“Young Katniss Everdeen has survived the dreaded Hunger Games not once, but twice, but even now she can find no relief. In fact, the dangers seem to be escalating: President Snow has declared an all-out war on Katniss, her family, her friends, and all the oppressed people of District 12. The thrill-packed final installment of Suzanne Collins’ Hunger Games trilogy will keep young hearts pounding.”
Book Review: ★★★★★★**Spoiler Alert**
This book finally got weird. That is not to say bad — but it finally moved away from what made the first book a major hit , and the second one a borderline repeat — Collins finally stepped away from the Hunger Games arena, and took on the world in which Katniss, Peeta, and Gale are struggling to survive. Don’t get me wrong — Collins didn’t lose ground with this one, and in fact I found her development of the oppressive world and the corrupt government both intriguing, and insightful. But it was not quite powerful enough for hitting the mark. The problem that frustrated me most is that the story became set in an all or nothing scenario, that in the end forces the bed of roses ending that I felt was a little bit of a let down. And in the end I found that if you like the book/series or if you didn’t would come down to a question of which character you prefer more — Gale or Peeta.
The political side of the book — and the issues of President Snow, and the war between his corrupt government and the wayward, supposedly destroyed, outlying area, were built on a solid foundation. As the book started I had a lot of hope that Collins would look at everything that was bringing down the whole system — and why they felt that the government needed to be overthrown. But in the end Collins backed away from the larger picture, and brought it all down to the evil of one man, and a mystery ending that was less plausible than I felt the overall story could have been. I did like the characterization of President Snow, and his personification of ultimate evil. But I would have loved to see where Collins ended if she had continue to explore the corruption of the system as a whole, and more of the background on how this man influenced the people to develop a society that lived and thrived on watching the pain and suffering of others — and how the different areas had degenerated into the society that was so quickly eroding under so much unchecked decay.
The characterization I also found troubling in this book. While I loved the characterization of Gale, and his development throughout the book, I can’t say the same for Katniss and Peeta. I felt like Gale was played down, with a quiet but effective strength. Katniss and Peeta on the other hand were overplayed and became almost over developed throughout. The constant, but pronounced battle carried on between Peeta and Gale for Katniss’ affections got to be tiring. Added to that Katniss’ leaning toward the melodramatic and even obnoxious in this book almost seemed out of character for the girl that managed to overcome so many obstacles in the first two books, with such a cool head. One thing that can be truly said about Collins as an author is that in all of her characterizations — weather you love them or hate them — she is not afraid to allow the story to dictate where the characters will be led to — and not constantly take the easy and idealized way out.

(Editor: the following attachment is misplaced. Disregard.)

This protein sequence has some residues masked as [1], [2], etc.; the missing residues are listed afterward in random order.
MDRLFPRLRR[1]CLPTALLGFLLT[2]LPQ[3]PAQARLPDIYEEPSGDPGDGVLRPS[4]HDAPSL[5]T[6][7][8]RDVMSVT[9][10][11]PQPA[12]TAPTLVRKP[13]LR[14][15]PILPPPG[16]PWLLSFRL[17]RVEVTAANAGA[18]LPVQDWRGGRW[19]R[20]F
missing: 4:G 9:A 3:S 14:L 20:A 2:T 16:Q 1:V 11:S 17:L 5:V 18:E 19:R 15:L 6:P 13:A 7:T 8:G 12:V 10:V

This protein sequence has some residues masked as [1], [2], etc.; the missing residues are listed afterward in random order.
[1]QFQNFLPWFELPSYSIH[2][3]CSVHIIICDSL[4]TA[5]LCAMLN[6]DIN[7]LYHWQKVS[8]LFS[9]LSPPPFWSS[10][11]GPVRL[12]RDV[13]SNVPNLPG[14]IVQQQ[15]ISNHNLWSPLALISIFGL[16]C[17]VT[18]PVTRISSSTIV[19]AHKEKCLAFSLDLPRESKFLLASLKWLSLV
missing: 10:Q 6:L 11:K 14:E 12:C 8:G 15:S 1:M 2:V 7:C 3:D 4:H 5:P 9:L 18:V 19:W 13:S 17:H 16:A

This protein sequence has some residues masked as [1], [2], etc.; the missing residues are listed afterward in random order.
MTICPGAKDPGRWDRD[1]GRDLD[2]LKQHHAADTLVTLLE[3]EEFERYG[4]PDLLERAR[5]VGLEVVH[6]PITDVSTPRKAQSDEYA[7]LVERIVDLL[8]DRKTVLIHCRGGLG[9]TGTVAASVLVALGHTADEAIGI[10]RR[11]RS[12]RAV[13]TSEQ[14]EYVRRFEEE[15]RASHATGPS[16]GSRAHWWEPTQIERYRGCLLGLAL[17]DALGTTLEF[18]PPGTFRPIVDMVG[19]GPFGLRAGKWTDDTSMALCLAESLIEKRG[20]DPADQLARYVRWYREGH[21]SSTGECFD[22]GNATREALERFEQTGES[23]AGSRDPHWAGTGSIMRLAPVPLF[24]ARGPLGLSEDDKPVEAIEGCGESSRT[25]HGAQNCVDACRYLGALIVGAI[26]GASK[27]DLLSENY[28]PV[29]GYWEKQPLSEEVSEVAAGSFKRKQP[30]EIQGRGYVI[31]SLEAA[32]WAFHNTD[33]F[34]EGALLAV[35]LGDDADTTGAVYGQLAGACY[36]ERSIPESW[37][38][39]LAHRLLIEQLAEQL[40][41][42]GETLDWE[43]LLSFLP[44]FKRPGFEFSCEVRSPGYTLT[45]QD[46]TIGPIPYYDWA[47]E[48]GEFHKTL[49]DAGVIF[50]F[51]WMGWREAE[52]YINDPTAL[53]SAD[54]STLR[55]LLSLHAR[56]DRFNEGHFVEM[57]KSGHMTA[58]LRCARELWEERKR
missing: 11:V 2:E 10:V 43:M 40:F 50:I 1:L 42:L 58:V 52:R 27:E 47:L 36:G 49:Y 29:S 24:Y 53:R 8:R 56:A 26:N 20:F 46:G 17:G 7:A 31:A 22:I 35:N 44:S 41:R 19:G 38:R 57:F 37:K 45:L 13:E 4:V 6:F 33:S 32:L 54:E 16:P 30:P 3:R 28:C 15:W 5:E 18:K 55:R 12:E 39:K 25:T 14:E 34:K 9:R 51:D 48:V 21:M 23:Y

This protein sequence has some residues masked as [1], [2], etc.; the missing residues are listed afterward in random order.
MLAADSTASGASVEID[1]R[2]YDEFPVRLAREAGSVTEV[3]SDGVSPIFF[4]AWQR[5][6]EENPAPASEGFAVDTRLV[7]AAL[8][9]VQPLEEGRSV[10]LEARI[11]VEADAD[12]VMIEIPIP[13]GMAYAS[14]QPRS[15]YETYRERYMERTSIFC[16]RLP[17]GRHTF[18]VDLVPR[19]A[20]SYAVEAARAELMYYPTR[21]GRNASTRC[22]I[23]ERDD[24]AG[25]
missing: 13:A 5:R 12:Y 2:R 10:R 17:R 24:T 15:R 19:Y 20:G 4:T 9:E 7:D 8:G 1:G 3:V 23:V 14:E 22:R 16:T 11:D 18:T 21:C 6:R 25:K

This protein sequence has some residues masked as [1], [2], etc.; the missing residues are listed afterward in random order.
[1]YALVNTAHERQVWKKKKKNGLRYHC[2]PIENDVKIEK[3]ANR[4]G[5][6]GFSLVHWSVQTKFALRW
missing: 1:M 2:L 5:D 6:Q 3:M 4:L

Overall I enjoyed the series, and this book — but I just didn’t feel that the second two books lived up to the standard that Collins set for herself with the first one. For more information about this book, and its author, be sure to visit the following websites:
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ahh, that’s too bad Sorry you didn’t enjoy it as much as I did. This is probably the most debated book of the series. I loved the ending, and it wasn’t really bed of roses…
Her family was kind of torn apart. Prim was exploded, her mom working all day, everyday, to keep from thinking about prim’s death. Her entire distric was destroyed save about 10% of the inhabitants. Gale’s friendship with her is over when she knows that his cruel bomb may have been responsible for prim’s death. Her friends, her family, her home, mostly torn apart. The ending was inspiring though, just kind of saying that she could rebuild her life…she realizes that she loves peeta, and they have children, and the world is better. but she and peeta still have horrible nightmares and loss. Not really a bed of roses, but shoes that it does get better.
Obviously it gets harder for katniss to act rationally as the rebellion goes along, it seemed real to me. I loved how she killed coin at the end instead of snow. That showed that her rebellion was one against cruelty and injustice in general, not just against one evil person.
sorry the book let you down somewhat…I loved it, even though it was sometimes hard to read because of its dark elements.
Thank you for you take on the book. That is what makes books sooooooo great! That we can expand our understanding of any book through trying to see it through some one else’s point of view. And while It did let me down some, I still consider the series a fun read. Thank you for stopping by and sharing! I really value the input of my readers, and others who enjoy reading as much as I do.
Thanks for a great review. Having read a few blogger’s perspectives I have to say yours is probably the closest to my own that I’ve read so far. The area that we probably differ in most is how we view the series as a whole; for me Mockingjay really let the trilogy down and, whilst I was undecided before, probably pushed me towards the negative overall.